• Materials - children, measuring tape, yard stick, journals, graph paper

      • Ask the chidlren to ‘hypothesize’ whose arms are longer, who can reach the highest?

      • Ask them to tell you ‘why’ they think that?

      • Test your theories by measuring the height of the children, arms and then how high they can reach

      • Record you answers in your science journal


Seriously there is no way to get literacy into my physical development goal l.jpg

Seriously, there is no way to get literacy into my physical development goal!

Three Billy Goats Gruff

  • Play a game with the bridge called, “May I Cross Your Bridge?”

  • Have the kids ask, “May I cross your bridge?”

  • Let the “troll” (you) respond – i.e. “You may go across my bridge, if you (some kind of action) ! (hop on one foot, jump, skip, crawl, etc).

  • Walk like a troll?!

  • Handwashing, Toothbrushing

    • How would a troll brush his teeth?

    • How would a goat brush his teeth?

    • Would they brush their teeth?!

      The Biggest Best Snowman and The Jacket I Wear in the Snow

  • Frosty Says (simon says)

  • “Snowball fight” using clean, rolled up white socks

  • Go for a walk and look for the biggest best snowman in the neighborhood

  • Make a snowman and ‘roll, nudge, mat/pat/bat’ the snow into a snowball

  • Make snow angels


  • This is the easy one but did you know you are meeting language goals here too l.jpg

    This is the easy one – but did you know you are meeting language goals here too?

    • Feelings: Three Billy Goats Gruff

      • Do you think trolls have feelings?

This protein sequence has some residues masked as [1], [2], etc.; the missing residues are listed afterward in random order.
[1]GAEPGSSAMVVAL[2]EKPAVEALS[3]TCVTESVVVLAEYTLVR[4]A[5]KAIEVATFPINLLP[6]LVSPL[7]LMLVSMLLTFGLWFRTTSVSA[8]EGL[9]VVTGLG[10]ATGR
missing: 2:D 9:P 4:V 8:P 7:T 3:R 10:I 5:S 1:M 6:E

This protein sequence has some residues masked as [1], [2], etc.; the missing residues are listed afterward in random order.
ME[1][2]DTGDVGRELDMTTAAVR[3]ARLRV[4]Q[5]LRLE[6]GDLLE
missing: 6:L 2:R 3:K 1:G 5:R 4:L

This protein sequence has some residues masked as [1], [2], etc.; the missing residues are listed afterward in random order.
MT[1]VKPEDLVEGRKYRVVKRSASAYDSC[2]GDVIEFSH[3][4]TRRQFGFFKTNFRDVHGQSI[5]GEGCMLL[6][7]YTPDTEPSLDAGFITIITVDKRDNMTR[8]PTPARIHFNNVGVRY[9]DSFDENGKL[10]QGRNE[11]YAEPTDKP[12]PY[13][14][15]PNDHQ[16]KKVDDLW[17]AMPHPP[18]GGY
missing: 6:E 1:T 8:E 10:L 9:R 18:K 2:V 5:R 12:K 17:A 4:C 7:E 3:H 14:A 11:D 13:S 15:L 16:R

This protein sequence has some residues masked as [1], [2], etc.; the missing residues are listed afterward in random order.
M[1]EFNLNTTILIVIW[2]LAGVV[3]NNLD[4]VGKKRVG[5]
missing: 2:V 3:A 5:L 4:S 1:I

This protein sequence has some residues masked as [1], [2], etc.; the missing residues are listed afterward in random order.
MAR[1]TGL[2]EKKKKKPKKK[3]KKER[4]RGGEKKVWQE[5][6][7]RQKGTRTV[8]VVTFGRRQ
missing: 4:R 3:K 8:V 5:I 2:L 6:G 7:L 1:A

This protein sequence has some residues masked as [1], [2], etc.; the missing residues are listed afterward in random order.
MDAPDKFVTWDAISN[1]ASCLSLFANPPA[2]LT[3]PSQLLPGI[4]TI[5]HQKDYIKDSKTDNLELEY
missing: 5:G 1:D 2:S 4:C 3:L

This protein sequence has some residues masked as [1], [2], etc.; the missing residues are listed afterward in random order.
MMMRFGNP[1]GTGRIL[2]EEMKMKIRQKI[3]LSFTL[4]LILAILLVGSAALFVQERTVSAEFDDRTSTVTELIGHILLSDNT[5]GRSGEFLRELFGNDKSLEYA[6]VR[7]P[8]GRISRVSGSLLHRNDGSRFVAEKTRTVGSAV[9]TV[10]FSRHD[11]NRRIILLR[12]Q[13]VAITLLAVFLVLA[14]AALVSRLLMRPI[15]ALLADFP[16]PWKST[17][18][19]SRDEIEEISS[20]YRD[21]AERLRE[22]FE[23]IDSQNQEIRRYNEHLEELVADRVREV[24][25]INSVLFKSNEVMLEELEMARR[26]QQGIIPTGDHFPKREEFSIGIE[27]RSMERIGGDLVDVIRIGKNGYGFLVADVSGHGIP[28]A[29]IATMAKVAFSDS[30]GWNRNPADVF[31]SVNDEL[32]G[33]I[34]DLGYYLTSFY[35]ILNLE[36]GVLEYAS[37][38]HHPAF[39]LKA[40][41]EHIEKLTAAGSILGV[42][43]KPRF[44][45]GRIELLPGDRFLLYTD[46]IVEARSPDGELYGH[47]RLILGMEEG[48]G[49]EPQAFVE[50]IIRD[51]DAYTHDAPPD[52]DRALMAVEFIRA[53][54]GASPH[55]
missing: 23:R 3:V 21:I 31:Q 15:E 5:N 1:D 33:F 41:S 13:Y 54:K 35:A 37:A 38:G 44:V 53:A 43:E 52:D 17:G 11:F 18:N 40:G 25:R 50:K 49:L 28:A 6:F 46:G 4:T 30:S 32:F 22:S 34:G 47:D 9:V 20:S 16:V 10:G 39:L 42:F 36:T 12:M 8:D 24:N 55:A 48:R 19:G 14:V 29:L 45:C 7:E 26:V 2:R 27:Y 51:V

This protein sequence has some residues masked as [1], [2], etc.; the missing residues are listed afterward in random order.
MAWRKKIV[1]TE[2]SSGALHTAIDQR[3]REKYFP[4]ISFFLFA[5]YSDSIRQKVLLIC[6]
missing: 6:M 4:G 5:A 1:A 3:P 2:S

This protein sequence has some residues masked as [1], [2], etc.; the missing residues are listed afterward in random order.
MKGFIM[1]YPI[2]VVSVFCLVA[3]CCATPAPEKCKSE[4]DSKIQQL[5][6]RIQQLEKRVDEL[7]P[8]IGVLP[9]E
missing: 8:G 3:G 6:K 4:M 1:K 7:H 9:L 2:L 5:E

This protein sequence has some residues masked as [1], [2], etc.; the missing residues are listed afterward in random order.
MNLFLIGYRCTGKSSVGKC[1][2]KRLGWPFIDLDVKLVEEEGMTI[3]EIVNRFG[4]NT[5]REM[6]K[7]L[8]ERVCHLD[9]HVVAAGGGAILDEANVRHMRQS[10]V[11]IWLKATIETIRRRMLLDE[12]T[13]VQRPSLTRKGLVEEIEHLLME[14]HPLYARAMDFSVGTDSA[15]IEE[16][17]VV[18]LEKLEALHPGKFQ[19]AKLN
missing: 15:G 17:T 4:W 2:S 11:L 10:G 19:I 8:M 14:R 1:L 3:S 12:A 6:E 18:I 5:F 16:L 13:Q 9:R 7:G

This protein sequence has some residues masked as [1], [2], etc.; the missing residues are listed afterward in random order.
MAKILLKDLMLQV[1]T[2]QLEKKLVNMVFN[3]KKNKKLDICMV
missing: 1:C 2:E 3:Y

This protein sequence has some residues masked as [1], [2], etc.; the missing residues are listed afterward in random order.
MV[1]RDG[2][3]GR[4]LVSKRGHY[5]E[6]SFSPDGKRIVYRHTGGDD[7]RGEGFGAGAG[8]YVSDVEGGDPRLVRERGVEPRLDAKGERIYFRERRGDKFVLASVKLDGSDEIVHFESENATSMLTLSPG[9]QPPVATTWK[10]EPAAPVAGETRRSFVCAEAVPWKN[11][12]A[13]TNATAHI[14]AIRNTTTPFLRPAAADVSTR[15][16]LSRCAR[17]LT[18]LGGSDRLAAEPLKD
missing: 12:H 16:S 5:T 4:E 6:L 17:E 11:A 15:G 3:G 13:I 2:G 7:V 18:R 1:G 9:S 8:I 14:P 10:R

• How did the troll feel when they came across his bridge?

      • Why do you think he was angry?

      • How did each goat feel when the troll was mean and why?

    • Cultural Awareness: Guess How Much I Love You

      • Discuss the relationship between Big Nutbrown Hare and Little Nutbrown Hare (father/son).

      • What kinds of families are represented in the class? Do you live with mommy, daddy, grandpa or grandma.

      • Introduce other family stories such as Mamma, Do You Love Me?,Grandpa’s Face, and I Love You Forever

      • Ask the children “Are you named after someone?” Talk about how that links us to our past (history).

      • Introduce other famous people named after someone (Martin Luther King Jr.)

      • Use these to introduce Black History Month and the Underground


    A writing rescue l.jpg

    A Writing Rescue


    What we saw l.jpg

    What We Saw

    • Writing Time: Children all sat at a table and were instructed what to write in a composition notebook with narrow lines

    • Writing assignment included writing name multiple times, tracing letters, writing letters over an entire page, copying sentences, etc

    • Writing centers had few materials, mostly pencils and lined paper

    • Many children groaned when told it was time to “write” or could be heard saying “I can’t do it”


    What to do l.jpg

    What to do?

    • Began to research preschool writing, however there wasn’t much information I could find to present to the teachers that had much weight